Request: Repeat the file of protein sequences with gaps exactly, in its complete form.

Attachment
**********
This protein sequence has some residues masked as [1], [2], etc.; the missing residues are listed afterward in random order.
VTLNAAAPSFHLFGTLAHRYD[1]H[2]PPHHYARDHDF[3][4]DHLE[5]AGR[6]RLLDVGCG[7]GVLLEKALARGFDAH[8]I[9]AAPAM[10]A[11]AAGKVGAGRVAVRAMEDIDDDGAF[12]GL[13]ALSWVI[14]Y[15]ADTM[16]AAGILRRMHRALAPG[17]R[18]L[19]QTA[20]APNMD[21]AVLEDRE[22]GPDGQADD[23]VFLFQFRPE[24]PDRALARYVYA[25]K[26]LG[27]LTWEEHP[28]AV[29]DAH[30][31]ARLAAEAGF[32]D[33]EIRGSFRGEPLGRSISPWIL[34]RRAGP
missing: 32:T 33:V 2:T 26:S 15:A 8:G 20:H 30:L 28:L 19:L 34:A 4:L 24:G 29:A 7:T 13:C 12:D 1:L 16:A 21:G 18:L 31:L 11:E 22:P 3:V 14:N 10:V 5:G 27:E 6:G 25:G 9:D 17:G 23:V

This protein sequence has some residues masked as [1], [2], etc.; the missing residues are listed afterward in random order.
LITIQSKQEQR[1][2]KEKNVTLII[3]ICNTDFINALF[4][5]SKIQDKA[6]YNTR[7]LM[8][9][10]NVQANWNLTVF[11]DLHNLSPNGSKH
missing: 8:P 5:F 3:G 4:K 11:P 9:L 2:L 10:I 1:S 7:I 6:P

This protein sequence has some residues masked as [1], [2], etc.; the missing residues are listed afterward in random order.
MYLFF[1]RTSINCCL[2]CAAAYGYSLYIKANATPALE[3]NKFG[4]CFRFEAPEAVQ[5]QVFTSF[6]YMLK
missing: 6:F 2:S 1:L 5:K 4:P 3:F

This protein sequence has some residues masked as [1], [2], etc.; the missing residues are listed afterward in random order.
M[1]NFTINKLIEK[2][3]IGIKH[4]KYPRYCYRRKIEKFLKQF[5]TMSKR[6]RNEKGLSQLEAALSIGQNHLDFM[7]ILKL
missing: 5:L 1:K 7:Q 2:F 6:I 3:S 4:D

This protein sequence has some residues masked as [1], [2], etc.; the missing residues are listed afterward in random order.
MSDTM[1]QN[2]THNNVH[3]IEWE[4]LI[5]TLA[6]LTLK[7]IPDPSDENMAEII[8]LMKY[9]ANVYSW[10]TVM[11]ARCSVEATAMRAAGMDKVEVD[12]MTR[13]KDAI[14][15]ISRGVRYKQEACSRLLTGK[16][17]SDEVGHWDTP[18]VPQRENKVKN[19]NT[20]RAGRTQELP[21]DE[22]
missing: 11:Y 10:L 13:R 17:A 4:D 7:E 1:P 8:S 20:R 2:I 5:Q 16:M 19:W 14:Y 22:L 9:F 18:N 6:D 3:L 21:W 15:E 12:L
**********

This protein sequence has some residues masked as [1], [2], etc.; the missing residues are listed afterward in random order.
VTLNAAAPSFHLFGTLAHRYD[1]H[2]PPHHYARDHDF[3][4]DHLE[5]AGR[6]RLLDVGCG[7]GVLLEKALARGFDAH[8]I[9]AAPAM[10]A[11]AAGKVGAGRVAVRAMEDIDDDGAF[12]GL[13]ALSWVI[14]Y[15]ADTM[16]AAGILRRMHRALAPG[17]R[18]L[19]QTA[20]APNMD[21]AVLEDRE[22]GPDGQADD[23]VFLFQFRPE[24]PDRALARYVYA[25]K[26]LG[27]LTWEEHP[28]AV[29]DAH[30][31]ARLAAEAGF[32]D[33]EIRGSFRGEPLGRSISPWIL[34]RRAGP
missing: 32:T 33:V 2:T 26:S 15:A 8:G 20:H 30:L 28:L 19:L 34:A 4:L 24:G 29:A 7:T 13:C 12:D 1:L 16:A 21:G 18:L 31:L 11:E 22:P 3:V 14:N 10:V 5:G 27:E 6:G 25:G 9:D 17:G 23:V

This protein sequence has some residues masked as [1], [2], etc.; the missing residues are listed afterward in random order.
LITIQSKQEQR[1][2]KEKNVTLII[3]ICNTDFINALF[4][5]SKIQDKA[6]YNTR[7]LM[8][9][10]NVQANWNLTVF[11]DLHNLSPNGSKH
missing: 8:P 5:F 3:G 4:K 11:P 9:L 2:L 10:I 1:S 7:I 6:P

This protein sequence has some residues masked as [1], [2], etc.; the missing residues are listed afterward in random order.
MYLFF[1]RTSINCCL[2]CAAAYGYSLYIKANATPALE[3]NKFG[4]CFRFEAPEAVQ[5]QVFTSF[6]YMLK
missing: 6:F 2:S 1:L 5:K 4:P 3:F

This protein sequence has some residues masked as [1], [2], etc.; the missing residues are listed afterward in random order.
M[1]NFTINKLIEK[2][3]IGIKH[4]KYPRYCYRRKIEKFLKQF[5]TMSKR[6]RNEKGLSQLEAALSIGQNHLDFM[7]ILKL
missing: 5:L 1:K 7:Q 2:F 6:I 3:S 4:D

This protein sequence has some residues masked as [1], [2], etc.; the missing residues are listed afterward in random order.
MSDTM[1]QN[2]THNNVH[3]IEWE[4]LI[5]TLA[6]LTLK[7]IPDPSDENMAEII[8]LMKY[9]ANVYSW[10]TVM[11]ARCSVEATAMRAAGMDKVEVD[12]MTR[13]KDAI[14][15]ISRGVRYKQEACSRLLTGK[16][17]SDEVGHWDTP[18]VPQRENKVKN[19]NT[20]RAGRTQELP[21]DE[22]
missing: 11:Y 10:L 13:R 17:A 4:D 7:E 1:P 8:S 20:R 2:I 5:Q 16:M 19:W 14:Y 22:L 9:F 18:N 6:D 3:L 21:W 15:E 12:L